Article by J.D. Thrasher
Being curious about rap lyrics was all it took for Mahbod Moghadam to launch Rap Genius, an online database that explains the meaning behind the words.
“We’re basically trying to make a hip-hop community,” said Moghadam. Along with lyrics, the site also includes a forum that allows viewers to have reliable and intelligent discussions about hip hop. One of the most controversial forum discussions going on is V-nasty’s use of the N-word.
But still, the main reason people go to Rap Genius is to find the meanings of a particular song.
Rap Genius is similar to Urban Dictionary and Wikipedia. In a nutshell, the way the site operates is people sign-up and provide insight to the often-cryptic meanings of rap lyrics and editors of the site, review and edit those submissions as needed.
A lot of the explanations explain double entendres, metaphors, similes, slang, borrowed lyrics from other rappers and regionally-specific points of interest.
For example, Mac Miller’s single “Knock Knock” has the line “Keep a smile like an Eat N’ Park cookie.” Now, a person not familiar with Mac’s hometown of Pittsburgh would not know what an Eat N’Park cookie is, but a Rap Genius contributor explained it. “Eat-N-Park is a drive in restaurant located in Pennsylvania and the logo is a cookie with a smiley face on it.”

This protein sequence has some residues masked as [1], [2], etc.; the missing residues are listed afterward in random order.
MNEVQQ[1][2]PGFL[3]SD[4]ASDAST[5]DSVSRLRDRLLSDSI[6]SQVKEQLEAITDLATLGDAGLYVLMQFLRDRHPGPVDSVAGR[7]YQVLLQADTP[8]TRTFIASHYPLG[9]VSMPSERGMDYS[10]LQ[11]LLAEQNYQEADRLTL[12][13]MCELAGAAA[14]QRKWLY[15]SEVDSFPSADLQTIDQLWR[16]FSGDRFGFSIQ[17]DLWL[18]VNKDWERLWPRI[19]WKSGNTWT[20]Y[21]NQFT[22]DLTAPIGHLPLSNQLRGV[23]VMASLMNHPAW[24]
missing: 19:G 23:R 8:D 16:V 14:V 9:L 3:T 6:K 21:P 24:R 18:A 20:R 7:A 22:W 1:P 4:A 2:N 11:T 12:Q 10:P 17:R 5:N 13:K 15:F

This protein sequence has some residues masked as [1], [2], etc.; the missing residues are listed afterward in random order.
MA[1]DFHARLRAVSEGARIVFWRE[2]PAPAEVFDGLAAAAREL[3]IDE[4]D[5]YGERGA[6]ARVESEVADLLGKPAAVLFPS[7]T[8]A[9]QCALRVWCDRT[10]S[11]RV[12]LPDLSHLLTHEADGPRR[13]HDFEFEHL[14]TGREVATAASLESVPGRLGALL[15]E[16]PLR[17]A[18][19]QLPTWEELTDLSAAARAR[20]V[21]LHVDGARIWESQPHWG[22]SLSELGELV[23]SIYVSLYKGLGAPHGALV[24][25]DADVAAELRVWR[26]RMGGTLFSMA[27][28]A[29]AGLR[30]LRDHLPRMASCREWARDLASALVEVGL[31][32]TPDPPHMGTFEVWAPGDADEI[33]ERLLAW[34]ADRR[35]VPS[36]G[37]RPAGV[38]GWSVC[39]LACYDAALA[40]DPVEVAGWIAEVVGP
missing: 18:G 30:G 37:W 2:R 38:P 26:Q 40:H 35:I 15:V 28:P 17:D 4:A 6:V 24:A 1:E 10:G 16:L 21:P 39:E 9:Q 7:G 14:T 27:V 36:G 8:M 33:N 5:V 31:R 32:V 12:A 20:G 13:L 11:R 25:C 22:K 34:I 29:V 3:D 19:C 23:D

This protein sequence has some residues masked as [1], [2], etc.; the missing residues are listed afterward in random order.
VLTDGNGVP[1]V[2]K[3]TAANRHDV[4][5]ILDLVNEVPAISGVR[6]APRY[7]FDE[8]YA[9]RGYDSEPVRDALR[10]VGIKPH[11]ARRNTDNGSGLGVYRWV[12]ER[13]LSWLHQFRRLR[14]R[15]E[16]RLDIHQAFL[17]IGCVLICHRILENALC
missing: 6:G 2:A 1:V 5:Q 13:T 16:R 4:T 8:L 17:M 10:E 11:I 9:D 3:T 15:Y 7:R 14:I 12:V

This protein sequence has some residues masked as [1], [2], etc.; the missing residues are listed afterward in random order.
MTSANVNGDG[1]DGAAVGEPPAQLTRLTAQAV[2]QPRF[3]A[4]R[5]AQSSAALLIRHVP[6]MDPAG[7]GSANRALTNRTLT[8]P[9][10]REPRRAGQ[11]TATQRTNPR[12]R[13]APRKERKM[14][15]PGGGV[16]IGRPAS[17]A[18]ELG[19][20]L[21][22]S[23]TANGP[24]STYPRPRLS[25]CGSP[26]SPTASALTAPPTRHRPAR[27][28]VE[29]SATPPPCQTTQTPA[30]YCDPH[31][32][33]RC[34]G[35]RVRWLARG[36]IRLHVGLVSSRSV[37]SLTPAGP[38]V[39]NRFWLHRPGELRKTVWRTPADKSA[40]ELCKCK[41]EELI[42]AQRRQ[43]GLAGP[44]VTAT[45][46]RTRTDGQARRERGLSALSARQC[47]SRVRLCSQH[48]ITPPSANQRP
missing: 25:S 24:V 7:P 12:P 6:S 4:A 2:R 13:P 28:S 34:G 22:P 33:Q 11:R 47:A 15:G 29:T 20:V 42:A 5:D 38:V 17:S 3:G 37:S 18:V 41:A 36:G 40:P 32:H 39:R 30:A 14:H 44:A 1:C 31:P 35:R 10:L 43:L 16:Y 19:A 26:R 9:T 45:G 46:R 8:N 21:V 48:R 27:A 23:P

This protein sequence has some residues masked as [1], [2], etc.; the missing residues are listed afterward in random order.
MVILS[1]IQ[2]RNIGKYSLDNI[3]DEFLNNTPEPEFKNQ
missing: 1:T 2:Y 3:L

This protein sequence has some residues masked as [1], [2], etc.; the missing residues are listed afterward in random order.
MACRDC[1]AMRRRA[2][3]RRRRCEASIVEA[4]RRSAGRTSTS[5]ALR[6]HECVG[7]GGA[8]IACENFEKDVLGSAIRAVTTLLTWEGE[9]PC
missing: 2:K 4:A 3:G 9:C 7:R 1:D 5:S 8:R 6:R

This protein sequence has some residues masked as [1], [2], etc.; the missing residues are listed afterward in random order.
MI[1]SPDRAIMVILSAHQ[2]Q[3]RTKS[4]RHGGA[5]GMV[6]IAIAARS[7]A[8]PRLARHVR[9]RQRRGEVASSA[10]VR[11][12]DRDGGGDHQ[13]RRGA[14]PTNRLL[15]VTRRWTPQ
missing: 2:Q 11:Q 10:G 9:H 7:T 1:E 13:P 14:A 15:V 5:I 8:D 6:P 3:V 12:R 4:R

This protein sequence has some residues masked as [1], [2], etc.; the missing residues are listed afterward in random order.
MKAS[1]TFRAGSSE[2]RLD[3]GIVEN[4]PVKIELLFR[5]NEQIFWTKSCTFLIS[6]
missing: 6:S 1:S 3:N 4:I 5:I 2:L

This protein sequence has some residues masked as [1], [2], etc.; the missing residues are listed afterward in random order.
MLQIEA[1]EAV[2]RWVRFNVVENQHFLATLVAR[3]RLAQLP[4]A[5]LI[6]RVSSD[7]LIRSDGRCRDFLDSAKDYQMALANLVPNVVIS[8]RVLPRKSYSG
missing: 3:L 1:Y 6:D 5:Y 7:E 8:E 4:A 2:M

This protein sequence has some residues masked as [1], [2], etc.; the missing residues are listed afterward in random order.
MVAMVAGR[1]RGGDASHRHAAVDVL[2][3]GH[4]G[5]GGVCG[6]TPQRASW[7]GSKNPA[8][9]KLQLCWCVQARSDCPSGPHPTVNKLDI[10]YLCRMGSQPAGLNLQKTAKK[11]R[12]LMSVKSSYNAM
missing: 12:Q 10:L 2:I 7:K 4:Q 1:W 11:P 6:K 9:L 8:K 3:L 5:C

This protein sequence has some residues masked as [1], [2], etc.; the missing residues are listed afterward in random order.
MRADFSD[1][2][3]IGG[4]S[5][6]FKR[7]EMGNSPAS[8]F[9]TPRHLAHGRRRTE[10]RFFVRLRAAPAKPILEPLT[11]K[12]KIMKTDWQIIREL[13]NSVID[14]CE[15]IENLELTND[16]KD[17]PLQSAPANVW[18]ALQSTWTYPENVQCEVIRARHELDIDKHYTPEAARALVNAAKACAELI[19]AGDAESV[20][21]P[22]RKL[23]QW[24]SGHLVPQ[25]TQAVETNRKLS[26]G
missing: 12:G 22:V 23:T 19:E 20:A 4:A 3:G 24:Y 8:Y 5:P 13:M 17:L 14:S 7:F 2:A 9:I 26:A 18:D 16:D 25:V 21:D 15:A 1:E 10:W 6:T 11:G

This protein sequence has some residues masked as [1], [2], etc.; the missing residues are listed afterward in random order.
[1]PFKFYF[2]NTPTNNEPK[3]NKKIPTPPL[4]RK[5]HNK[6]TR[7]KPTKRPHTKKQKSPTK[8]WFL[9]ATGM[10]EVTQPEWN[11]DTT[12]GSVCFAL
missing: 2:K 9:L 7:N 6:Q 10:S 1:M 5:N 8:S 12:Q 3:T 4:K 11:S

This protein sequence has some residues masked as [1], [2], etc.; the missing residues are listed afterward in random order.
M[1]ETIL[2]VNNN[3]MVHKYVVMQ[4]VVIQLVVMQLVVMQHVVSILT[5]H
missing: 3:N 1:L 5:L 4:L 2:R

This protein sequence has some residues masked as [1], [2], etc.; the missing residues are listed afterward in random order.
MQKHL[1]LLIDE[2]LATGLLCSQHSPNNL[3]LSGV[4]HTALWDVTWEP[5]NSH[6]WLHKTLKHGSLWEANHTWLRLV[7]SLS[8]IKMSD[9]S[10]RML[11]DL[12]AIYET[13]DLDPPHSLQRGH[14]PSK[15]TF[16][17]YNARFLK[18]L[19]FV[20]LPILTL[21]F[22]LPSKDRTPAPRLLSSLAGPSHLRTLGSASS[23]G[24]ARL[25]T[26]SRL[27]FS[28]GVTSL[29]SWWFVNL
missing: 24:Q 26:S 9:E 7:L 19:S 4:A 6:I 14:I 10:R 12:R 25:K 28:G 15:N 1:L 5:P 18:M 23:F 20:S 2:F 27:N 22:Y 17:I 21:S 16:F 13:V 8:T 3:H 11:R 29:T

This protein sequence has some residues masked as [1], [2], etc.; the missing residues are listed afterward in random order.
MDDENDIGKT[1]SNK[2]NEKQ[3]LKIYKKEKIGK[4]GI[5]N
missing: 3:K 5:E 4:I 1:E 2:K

One of the main rules for contributing is that explanations are given with a link and possibly a pop cultural reference. Humor can also be used.
The last line in Drake’s “Over” song has: “Man, nobody’s ever done it like I did it.” The explanation: Releasing free mixtapes to gain attention is fairly standard, but Drake’s So Far Gone mixtape was so absurdly popular that he has seemed to skip a few steps in the usual career path of a rapper.
There are some rappers with trickier lyrics than others, said the Rap Genius founders, namely Wu-Tang Clan, Jay-Z and Cam’ron.
Cam’ron’s often confusing rhyme scheme gave momentum to create Rap Genius.
Cam’ron’s song “Family Ties” has the lyrics,”80 holes in your shirt, there: your own Jamaican clothes.” The lyric stumped Moghadam. He knew 80 holes meant someone’s shirt would be struck by 80 bullets, but what about Jamaican clothes? What did that have to do with anything? Initially he thought Cam’ron might be describing clothes worn by people in Jamaica’s poor communities, but a friend told him that it was incorrect. The 80 holes in a person shirt would look like mesh shirts commonly worn in Jamaica.
Anyone can sign-up to submit or edit a Rap Genius lyric page, but that person will only gain points based on the usefulness and relevance of that that meaning and points could be taken away.